Cheltenham is strengthening its stance on responsible drinking ahead of this year’s festival.

Last year two footballers and a pair of reality television stars were banned for life from all UK racecourses for their anti-social behaviour in a hospitality box during the Festival.

The Jockey Club, which owns Cheltenham racecourse, has been a supporter of the Racecourse Association’s industry-wide “pace yourself” initiative in partnership with Drink Aware since 2014.

This latest move involves limiting racegoers to a maximum of four drinks per trip to the bar.

“We wish for all to have an excellent experience with us and as part of this we are strengthening our policy towards responsible drinking,” said a spokesman for Cheltenham.

“In public bar areas a customer will be able to purchase a maximum of four drinks per transaction and free water stations will be provided at every bar.

“Trained service staff will continue to refuse to serve alcohol to anyone at their discretion, and entry will be refused to anyone intoxicated and alcohol prohibited from being brought into the enclosures.

“Complimentary hospitality bars will be closed at the last race, 30 minutes earlier than previously.

“No alcohol can be taken off-site and complimentary bottled water will also be available at the exits.”

The limit on drink buying will also be applied to other meetings, including the Grand National and the Epsom Derby.

Security crack down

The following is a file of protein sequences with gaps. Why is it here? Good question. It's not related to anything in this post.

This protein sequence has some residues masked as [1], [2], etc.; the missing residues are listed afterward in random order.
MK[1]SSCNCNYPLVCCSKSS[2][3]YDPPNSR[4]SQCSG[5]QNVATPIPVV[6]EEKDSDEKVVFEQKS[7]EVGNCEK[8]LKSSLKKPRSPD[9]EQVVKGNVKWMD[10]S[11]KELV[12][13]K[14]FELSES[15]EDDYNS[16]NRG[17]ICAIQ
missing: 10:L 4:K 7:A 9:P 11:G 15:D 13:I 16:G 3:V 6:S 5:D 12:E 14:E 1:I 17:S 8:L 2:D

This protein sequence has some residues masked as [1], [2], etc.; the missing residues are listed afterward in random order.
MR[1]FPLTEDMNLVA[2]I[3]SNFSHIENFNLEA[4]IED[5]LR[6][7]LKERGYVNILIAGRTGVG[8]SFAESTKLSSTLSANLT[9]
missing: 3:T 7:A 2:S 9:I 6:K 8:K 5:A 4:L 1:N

Cheltenham Borough Council has updated its powers to make it easier for its officers to crack down on touts selling tickets on public land.

Council officers will be checking for authorisations for street trading and report those who are selling tickets unlawfully.

They will also seize tickets being sold illegally to hold as evidence.

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For the first time this year, permits are needed for anyone giving out free promotional material and council officers will be able to hand out on the spot fines for alcohol-related offences.

Inspector Roddy Gosden, of Gloucestershire Constabulary, added there will be increased police patrols, particularly at night.

“As in previous years police and council licensing officers will be visiting bars and clubs during the week to ensure venues are abiding by the rules,” he said.

“This time we’re going to have more of an emphasis on ensuring those who are drunk are not continually served and end up in either a vulnerable state or causing disorder.”